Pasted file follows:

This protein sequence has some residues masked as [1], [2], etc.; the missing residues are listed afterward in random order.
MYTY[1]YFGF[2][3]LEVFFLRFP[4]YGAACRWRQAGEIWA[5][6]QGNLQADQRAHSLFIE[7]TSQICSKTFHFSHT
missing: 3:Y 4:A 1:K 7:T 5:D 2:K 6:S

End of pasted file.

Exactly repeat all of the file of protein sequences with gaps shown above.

This protein sequence has some residues masked as [1], [2], etc.; the missing residues are listed afterward in random order.
MYTY[1]YFGF[2][3]LEVFFLRFP[4]YGAACRWRQAGEIWA[5][6]QGNLQADQRAHSLFIE[7]TSQICSKTFHFSHT
missing: 3:Y 4:A 1:K 7:T 5:D 2:K 6:S